Photographing the stars 2

In this second post on astrophotography, I’m going to look at what we can photograph and how to get started on photographing constellations and star trails.

Taking Photographs

We’ve talked a little so far about choice of focal lengths for camera lenses and telescopes and the need for a mount. Now we need to bring this together and work out what we need to do to take various types of astronomical photograph. I’m going to break this into various subject areas as the requirements vary.

SubjectEquipment Difficulty
Star trailsCamera or phone, tripodAnyone can do this with something to support the camera
ConstellationsCamera or phone, tripodAnyone can do this with something to support the camera
Milky Way Camera. Phone will need an app to help. Tripod, possibly an equatorial driveEasy enough to do but requires a bit more effort. You can stack images to improve results. You can also use different focal lengths for different results. This is the point where more equipment such as a GEM becomes necessary equipment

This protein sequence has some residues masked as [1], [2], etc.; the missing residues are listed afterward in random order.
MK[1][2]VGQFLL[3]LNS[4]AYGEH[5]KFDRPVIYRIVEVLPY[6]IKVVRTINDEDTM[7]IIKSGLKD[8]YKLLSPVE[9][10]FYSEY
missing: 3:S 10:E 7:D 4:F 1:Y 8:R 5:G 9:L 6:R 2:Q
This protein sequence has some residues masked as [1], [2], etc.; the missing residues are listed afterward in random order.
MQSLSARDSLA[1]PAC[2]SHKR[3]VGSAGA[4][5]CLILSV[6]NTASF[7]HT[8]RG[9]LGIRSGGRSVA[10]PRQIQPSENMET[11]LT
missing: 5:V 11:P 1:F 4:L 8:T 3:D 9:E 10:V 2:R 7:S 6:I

Large star clusters, nebulaeCamera with longer focal length lens or short focal length telescope / rich field telescope. Tripod and mount with equatorial driveTechnically more demanding. More equipment needed: a star tracker or GEM is required. Longer focal length lenses or telescopes needed. The ability to process calibration frames will give better results
Deep Sky Objects: globular clusters, galaxies, planetary nebulaeTelescope of relevant focal length for target. GEM essential, guiding optionalTechnically demanding. Calibration frames essential.